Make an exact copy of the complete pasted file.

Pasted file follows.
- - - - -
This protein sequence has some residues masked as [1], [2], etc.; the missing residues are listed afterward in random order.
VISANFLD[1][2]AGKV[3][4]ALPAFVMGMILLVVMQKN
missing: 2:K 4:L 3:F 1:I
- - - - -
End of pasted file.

This protein sequence has some residues masked as [1], [2], etc.; the missing residues are listed afterward in random order.
VISANFLD[1][2]AGKV[3][4]ALPAFVMGMILLVVMQKN
missing: 2:K 4:L 3:F 1:I